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Davis, California

Wednesday, April 17, 2024

West Village annexation

After 10 years of discussion, Yolo County should agree to annex the West Village housing project to the city.

The university stated it would only agree to annexation if the county and the Davis City Council come to an agreement. The council is willing, but the county refuses.

The city will lose revenue with or without annexation, but at least it will receive more money under annexation.

Davis will receive $240,000 in vehicle license fees from the state. Future West Village residents, living on the outskirts of Davis, will be primarily driving in Davis. This money should be used in the city.

Yolo County should allow the city to collect the vehicle fees in order to benefit the residents. If the project is not annexed, the county will collect $232,000 each year in property taxes, which may not be in the best interests of West Village’s residents. Even if the county must give up this money, non-annexation would present more problems.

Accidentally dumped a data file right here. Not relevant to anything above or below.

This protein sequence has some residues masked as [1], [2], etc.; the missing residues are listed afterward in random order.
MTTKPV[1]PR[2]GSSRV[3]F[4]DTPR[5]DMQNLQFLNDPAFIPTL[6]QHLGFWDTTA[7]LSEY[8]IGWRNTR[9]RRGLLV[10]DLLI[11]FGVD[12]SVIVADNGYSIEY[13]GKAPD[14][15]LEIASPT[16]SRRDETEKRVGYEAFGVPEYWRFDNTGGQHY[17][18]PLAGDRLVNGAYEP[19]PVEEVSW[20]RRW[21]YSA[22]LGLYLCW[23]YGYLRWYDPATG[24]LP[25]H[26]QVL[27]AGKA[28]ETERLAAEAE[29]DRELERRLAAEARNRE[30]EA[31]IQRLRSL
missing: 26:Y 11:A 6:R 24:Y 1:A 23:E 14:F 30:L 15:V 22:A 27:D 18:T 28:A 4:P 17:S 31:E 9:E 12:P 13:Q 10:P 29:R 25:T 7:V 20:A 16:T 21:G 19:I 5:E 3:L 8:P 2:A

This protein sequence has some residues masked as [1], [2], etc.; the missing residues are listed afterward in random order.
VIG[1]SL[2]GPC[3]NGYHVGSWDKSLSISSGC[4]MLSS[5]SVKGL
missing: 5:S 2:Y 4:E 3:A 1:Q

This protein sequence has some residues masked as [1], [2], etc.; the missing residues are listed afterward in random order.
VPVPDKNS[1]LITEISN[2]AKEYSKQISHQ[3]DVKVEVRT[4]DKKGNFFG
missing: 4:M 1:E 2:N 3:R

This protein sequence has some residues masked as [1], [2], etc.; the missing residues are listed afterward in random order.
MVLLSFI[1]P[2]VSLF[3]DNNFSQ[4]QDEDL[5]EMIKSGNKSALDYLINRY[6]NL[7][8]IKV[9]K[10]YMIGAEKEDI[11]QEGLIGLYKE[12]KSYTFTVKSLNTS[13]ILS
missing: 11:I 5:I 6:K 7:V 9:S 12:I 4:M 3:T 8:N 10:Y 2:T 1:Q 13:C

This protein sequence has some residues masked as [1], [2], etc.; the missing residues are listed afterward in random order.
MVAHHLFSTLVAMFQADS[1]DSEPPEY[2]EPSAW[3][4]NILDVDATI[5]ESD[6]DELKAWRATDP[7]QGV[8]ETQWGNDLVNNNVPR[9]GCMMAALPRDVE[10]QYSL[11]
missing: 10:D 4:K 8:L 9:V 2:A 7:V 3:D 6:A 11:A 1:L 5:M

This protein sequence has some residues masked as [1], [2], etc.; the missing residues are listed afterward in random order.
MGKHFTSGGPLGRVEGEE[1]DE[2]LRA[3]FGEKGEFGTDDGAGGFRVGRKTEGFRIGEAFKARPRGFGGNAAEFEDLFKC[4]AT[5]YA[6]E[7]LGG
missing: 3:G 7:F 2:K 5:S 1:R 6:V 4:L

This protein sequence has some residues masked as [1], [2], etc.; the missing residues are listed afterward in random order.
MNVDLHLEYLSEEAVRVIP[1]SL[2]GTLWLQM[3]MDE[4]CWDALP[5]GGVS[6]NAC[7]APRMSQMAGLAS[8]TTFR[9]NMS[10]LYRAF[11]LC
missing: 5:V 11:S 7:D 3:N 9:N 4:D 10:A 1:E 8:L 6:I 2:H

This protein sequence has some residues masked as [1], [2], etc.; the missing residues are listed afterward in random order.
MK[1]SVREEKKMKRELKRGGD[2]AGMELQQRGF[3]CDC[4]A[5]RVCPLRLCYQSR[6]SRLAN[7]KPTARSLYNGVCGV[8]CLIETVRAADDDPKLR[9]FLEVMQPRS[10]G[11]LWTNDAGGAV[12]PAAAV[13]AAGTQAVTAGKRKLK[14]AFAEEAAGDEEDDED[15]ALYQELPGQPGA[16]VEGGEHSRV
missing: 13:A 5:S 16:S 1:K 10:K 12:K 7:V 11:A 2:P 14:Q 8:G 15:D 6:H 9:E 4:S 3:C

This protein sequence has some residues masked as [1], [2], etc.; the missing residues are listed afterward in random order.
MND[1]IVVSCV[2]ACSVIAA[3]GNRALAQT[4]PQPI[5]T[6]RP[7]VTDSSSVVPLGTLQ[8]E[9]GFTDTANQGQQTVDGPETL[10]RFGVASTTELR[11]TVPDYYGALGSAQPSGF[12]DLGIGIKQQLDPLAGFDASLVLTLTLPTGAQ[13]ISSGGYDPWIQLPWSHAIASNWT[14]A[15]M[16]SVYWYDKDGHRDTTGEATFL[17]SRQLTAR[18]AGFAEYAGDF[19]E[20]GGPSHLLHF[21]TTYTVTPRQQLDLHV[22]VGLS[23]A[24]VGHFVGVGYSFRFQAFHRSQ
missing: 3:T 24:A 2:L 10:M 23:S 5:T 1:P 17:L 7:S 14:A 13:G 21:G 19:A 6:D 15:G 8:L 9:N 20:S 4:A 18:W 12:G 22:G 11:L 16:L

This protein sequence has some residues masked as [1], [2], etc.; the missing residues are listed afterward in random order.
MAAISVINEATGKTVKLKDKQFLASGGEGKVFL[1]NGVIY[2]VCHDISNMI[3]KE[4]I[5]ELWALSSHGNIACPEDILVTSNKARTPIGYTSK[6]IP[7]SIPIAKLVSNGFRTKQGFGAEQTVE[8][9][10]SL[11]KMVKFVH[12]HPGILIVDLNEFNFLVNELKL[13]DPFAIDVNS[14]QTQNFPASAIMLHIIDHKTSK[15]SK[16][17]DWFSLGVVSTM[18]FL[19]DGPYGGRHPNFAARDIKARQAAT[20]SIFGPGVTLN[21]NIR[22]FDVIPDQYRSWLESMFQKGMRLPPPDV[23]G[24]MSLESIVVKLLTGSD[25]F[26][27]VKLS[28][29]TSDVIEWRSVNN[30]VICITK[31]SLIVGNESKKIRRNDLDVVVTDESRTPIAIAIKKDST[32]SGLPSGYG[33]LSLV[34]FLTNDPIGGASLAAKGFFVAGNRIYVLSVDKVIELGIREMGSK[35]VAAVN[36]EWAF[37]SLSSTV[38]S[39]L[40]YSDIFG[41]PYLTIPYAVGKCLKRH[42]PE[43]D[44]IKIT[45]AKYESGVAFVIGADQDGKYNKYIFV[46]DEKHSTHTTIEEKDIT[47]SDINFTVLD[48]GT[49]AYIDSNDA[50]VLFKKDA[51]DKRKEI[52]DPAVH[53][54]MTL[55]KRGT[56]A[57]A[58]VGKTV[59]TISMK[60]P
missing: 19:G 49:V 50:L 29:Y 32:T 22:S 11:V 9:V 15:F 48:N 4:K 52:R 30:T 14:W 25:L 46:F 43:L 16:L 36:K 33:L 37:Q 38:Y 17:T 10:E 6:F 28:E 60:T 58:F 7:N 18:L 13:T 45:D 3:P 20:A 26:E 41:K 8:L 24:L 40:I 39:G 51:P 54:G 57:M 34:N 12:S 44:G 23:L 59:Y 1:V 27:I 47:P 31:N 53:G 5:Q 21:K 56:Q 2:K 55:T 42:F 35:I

Without annexation, the city would not have direct oversight of West Village’s functions.

City Council proposed a special assessment district that would allow residents to vote on taxes and fees that affect them. This is a step in making the project and annexation more financially appealing.

Annexation should include city services, since the project is university housing and residents will be working and studying in Davis. Councilmembers can then discuss which and to what extent these services should be offered. If the residents will rely on Davis food and services, they should be allowed to vote in city elections. Otherwise, the university will decide the amounts in fees and taxes the residents must pay.

Nevertheless, the university would maintain its land-use authority even considering annexation. A decision will then allow the city and university to discuss exactly how to split or share taxes and authority.

The clock is ticking for another year until the state will withhold the vehicle license fee money. The three entities must come to a decision – and move on – if they don’t want to be stuck in a lose-lose situation.


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